By Maria Chia-Ming Liu, Washington Post
This past spring, at the height of violence against Asians and Asian Americans during the pandemic, my husband and I chose to eat dinner at a Vietnamese restaurant near where we live in South Florida — in a show of solidarity with our community. As we finished our beef noodle soup and paid the check, a White man, who was sitting with his family at the table next to us, started mocking the accents of our waiter and the cook, loud enough for the entire room to hear. Besides the staff, we were the only people of Asian descent in the establishment.
As a Chinese American journalist who had been covering the recent anti-Asian attacks, I was all too familiar with the scenario and how it could easily escalate into violence. I had recently interviewed 61-year-old Noel Quintana, whose face was slashed cheek-to-cheek with a box knife while he was on his way to work on the New York subway. Another victim I spoke to, Iona Cheng, was tackled to the ground as she delivered a Christmas gift near Oakland’s Jack London Square — not far from where I used to hang out with friends growing up in the Bay Area.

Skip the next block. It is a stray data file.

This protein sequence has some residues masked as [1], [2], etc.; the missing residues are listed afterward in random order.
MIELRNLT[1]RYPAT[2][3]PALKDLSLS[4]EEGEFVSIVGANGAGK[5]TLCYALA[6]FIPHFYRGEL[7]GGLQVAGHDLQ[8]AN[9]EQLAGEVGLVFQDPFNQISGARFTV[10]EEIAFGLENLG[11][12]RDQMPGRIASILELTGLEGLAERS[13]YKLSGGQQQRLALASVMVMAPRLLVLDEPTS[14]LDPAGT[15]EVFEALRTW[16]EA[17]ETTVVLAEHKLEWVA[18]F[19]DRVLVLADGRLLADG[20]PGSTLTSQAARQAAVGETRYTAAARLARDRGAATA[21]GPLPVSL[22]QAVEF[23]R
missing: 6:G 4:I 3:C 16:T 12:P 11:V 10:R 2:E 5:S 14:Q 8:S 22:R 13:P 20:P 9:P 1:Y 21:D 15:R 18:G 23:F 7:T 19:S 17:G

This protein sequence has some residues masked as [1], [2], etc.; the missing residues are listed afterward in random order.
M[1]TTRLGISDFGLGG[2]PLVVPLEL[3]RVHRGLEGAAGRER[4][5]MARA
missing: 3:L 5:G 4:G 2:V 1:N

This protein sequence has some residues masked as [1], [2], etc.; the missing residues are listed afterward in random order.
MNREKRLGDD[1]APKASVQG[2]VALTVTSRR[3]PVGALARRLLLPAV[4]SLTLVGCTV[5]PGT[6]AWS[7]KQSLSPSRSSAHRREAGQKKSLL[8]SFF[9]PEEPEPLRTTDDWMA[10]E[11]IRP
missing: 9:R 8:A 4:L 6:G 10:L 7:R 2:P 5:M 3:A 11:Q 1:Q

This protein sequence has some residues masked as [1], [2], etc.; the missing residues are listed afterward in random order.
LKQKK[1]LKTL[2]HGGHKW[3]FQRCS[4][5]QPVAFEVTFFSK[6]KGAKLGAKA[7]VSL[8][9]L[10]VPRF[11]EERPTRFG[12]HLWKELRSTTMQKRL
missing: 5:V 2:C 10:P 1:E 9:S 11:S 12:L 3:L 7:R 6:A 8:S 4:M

After my stories published, I was accosted online, with racist tweets and emails. To protect myself, I started wearing sunglasses in public often, to obscure my race. I became a bit of a recluse, not wanting to leave the apartment. One person I had interviewed recommended that I carry a personal alarm.